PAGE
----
There is growing evidence that pulmonary function impairment is related to cardiovascular events and death. Some studies have shown that the level of FVC is negatively related to arterial stiffness, but most studies were confined to men, and none of them examined the association of the presence of restrictive spirometry pattern with arterial stiffness. Therefore, this study aimed to investigate the association of restrictive spirometry pattern with arterial stiffness by sex.Methods
This study recruited 2,961 subjects after excluding those with (1) obstructive lung disease, as defined by history and pulmonary function test; (2) history of asthma, lung cancer, tuberculosis, coronary heart disease, stroke, or any pulmonary structural deformities; and (3) medications influencing BP, plasma glucose, lipid profile, and pulmonary function test. Restrictive spirometry pattern was diagnosed as an FVC < 80% of the predicted value and an FEV1/FVC ratio ≥ 70%. Increased arterial stiffness was defined as right brachial ankle pulse wave velocity (baPWV) ≥ 1,400 cm/s.Results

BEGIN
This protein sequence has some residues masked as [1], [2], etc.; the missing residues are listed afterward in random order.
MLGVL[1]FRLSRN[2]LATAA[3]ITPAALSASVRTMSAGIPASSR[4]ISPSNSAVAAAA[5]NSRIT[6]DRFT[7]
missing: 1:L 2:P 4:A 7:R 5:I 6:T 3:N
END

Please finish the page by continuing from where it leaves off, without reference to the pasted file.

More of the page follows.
In both men and women, FVC was negatively associated with the baPWV level. Restrictive spirometry pattern was positively associated with increased arterial stiffness in both men and women (men: OR, 2.16; 95% CI, 1.33-3.50; women: OR, 1.95; 95% CI, 1.02-3.72) after adjustment for other clinical variables.Conclusions
Both restrictive spirometry pattern and reduced FVC were associated with a higher risk of arterial stiffness, not only in men but also in women. Clinically, assessment of arterial stiffness might be considered in individuals with restrictive spirometry pattern.